criticism


Also found in: Dictionary, Thesaurus, Idioms, Encyclopedia.
Related to criticism: literary criticism, Constructive criticism

criticism

noun abuse, accusation, admonition, adverse comment, analysis, animadversion, aspersion, blame, carping, caviling, censure, charge, chiding, commentary, complaining, complaint, condemnation, contravention, critical examination, critical remarks, critique, denunciation, deprecation, derogation, detraction, disapproval, discommendation, disdain, disparagement, dispraise, disvaluation, exception, fault-finding, grievance, grumbling, imputation, indictment, insinuation, iudicium, lecture, objection, obloquy, odium, opposition, opprobrium, protestation, reflection, remonstrance, reprehension, reprimand, reproach, review, revilement, scolding, upbraiding
Associated concepts: fair and honest criticism, freedom of speech, privileged criticism
See also: bad repute, blame, complaint, condemnation, culpability, denunciation, diatribe, disapprobation, disapproval, discredit, disparagement, exception, grievance, ground, guidance, impeachment, impugnation, objection, obloquy, odium, ostracism, outcry, protest, rebuff, remonstrance, report, reprimand, review, revilement, stricture

CRITICISM. The art of judging skillfully of the merits or beauties, defects or faults of a literary or scientific performance, or of a production of art; when the criticism is reduced to writing, the writing itself is called a criticism.
     2. Liberty of criticism must be allowed, or there would be neither purity of taste nor of morals. Fair discussion, is essentially necessary to, the truth of history and advancement of science. That publication therefore, is not a libel, which has for its object, not to injure the reputation of an individual, but to correct misrepresentations of facts, to refute sophistical reasoning, to expose a vicious taste for literature, or to censure what is hostile to morality. Campb. R. 351-2. As every man who publishes a book commits himself to the judgment of the public, any one may comment on his performance. If the commentator does not step aside from the work, or introduce fiction for the purpose of condemnation, he exercises a fair and legitimate right. And the critic does a good service to the public who writes down any vapid or useless publication such as ought never to have appeared; and, although the author may suffer a loss from it, the law does not consider such loss an injury; because it is a loss which the party ought to sustain. It is the loss of fame and profit, to which he was never entitled. 1 Campb. R. 358, n. See 1 Esp. N. P. Cas. 28; 2 Stark. Cas. 73; 4 Bing. N. S. 92; S. C. 3 Scott, 340;. 1 M. & M. 44; 1 M. & M. 187; Cooke on Def. 52.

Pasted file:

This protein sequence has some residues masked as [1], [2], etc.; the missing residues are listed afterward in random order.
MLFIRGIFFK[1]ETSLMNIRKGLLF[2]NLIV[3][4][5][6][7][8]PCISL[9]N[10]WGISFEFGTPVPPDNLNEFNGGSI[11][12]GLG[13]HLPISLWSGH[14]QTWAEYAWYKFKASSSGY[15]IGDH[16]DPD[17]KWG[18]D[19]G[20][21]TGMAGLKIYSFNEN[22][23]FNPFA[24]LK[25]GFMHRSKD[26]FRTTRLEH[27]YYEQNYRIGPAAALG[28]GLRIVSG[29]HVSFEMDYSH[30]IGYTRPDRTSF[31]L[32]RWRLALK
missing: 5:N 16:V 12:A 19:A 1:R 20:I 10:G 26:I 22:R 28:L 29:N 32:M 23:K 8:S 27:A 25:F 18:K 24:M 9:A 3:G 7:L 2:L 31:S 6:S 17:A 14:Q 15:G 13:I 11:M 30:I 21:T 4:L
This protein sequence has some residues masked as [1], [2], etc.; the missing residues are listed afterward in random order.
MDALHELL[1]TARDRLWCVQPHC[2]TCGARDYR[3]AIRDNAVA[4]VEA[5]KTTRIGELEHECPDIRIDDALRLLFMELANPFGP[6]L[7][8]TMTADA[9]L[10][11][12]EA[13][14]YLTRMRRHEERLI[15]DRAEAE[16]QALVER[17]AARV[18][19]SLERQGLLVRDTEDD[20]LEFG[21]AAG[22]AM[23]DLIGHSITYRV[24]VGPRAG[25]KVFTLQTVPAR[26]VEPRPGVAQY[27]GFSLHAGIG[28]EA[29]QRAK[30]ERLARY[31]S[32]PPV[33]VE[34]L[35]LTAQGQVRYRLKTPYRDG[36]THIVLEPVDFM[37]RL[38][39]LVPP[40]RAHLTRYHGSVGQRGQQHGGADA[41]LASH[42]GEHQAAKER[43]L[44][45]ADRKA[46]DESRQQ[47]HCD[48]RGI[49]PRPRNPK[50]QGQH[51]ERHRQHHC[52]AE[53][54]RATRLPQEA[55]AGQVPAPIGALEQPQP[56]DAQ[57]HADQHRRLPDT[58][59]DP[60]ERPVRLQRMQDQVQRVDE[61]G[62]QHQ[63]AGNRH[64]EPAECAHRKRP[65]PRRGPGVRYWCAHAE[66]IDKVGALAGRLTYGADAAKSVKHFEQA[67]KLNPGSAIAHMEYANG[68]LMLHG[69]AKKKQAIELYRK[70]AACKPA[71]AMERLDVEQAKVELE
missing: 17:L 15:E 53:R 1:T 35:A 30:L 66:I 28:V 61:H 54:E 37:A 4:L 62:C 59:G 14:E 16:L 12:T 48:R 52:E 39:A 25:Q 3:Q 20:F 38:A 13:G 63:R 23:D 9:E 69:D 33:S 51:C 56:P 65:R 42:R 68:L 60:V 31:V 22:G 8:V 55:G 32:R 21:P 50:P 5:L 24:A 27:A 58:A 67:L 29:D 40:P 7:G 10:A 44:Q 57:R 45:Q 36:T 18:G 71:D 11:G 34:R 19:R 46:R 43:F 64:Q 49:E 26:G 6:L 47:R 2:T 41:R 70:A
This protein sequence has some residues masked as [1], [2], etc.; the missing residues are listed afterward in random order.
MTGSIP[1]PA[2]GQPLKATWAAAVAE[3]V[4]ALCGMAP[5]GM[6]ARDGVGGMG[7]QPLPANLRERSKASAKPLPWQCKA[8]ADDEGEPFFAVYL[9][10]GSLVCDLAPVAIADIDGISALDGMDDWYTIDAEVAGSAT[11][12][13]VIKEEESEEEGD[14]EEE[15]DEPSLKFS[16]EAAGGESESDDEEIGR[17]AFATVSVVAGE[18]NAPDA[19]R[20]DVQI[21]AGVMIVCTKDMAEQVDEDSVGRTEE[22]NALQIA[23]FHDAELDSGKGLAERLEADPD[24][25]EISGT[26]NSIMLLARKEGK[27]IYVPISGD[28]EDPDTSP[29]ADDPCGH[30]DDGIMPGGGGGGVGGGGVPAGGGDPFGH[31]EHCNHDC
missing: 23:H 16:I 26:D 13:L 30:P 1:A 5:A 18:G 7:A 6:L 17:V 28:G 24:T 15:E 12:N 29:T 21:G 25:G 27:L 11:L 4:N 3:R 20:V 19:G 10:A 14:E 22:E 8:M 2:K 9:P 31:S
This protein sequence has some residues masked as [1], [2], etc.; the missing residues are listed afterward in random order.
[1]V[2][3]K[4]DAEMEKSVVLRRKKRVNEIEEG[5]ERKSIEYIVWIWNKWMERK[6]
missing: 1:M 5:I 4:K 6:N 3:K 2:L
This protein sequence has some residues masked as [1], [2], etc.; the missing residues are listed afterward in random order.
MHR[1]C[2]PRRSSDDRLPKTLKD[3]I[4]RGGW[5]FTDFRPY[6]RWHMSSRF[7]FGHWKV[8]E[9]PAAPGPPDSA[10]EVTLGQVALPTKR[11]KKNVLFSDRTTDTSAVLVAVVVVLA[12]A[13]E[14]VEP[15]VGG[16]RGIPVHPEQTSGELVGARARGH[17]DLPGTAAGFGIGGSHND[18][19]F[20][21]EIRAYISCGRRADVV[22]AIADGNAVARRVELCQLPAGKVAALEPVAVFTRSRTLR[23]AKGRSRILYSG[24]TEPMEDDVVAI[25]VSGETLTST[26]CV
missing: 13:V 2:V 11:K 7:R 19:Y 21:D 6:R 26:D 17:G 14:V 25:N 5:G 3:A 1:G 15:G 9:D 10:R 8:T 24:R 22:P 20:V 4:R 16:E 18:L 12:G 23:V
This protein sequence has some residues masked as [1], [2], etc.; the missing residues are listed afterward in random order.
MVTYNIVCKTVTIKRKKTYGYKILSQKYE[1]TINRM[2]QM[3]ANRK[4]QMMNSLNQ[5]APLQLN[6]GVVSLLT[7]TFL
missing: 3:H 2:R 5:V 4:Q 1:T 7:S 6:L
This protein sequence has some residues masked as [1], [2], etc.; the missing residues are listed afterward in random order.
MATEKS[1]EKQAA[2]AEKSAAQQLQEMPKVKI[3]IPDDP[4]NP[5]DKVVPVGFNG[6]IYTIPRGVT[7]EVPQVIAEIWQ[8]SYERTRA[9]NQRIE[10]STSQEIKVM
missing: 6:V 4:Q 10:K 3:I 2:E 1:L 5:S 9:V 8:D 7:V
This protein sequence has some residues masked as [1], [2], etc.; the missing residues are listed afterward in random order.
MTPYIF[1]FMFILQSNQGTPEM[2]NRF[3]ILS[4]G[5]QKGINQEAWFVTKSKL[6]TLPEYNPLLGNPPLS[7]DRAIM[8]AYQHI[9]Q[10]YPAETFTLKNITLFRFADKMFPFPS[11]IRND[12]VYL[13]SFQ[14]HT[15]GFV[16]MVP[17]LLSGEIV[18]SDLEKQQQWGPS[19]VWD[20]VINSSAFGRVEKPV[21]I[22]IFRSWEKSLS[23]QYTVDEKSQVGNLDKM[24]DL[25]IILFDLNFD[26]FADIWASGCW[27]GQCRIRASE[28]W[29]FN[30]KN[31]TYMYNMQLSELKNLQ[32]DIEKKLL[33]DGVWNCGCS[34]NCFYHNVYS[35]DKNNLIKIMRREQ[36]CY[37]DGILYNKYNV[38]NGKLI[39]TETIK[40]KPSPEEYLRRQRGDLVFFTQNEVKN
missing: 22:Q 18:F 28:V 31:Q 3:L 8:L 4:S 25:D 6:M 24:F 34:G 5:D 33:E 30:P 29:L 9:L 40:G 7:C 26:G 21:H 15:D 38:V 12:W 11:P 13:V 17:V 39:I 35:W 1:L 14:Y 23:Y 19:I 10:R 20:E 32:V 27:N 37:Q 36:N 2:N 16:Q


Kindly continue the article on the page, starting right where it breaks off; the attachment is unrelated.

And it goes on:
References in classic literature ?
For instance, beneath the French criticism of the economic functions of money, they wrote "Alienation of Humanity," and beneath the French criticism of the bourgeois State they wrote "dethronement of the Category of the General," and so forth.
German Socialism forgot, in the nick of time, that the French criticism, whose silly echo it was, presupposed the existence of modern bourgeois society, with its corresponding economic conditions of existence, and the political constitution adapted thereto, the very things whose attainment was the object of the pending struggle in Germany.
The same insatiable criticism may be traced in the efforts for the reform of Education.
The criticism and attack on institutions, which we have witnessed, has made one thing plain, that society gains nothing whilst a man, not himself renovated, attempts to renovate things around him: he has become tediously good in some particular but negligent or narrow in the rest; and hypocrisy and vanity are often the disgusting result.
When I had done so, and had heard their criticisms and comments, I felt somewhat relieved, since they seemed to think well of what I had to say.
Besides, he knew little of Dorothea's sensations, and had not reflected that on such an occasion as the present they were comparable in strength to his own sensibilities about Carp's criticisms.
He did not hesitate to omit the proofs of these, and so far to make himself not only a precept, but an example in criticism.
At moments his deliverances seemed to stir people of different minds to fury in two continents, so far as they were English-speaking, and on the coasts of the seven seas; and some of these came back at him with such violent personalities as it is his satisfaction to remember that he never indulged in his attacks upon their theories of criticism and fiction.
Nietzsche refuses to be confounded with those resentful and revengeful ones who condemn society FROM BELOW, and whose criticism is only suppressed envy.
The criticism of introspection has been in the main the work of American psychologists.
In spite of this the old man inspired in all his visitors alike a feeling of respectful veneration- especially of an evening when he came in to tea in his old-fashioned coat and powdered wig and, aroused by anyone, told his abrupt stories of the past, or uttered yet more abrupt and scathing criticisms of the present.
He recalled his own criticisms of Tyndall of his complacent satisfaction in the cleverness of his experiments, and for his lack of philosophic insight.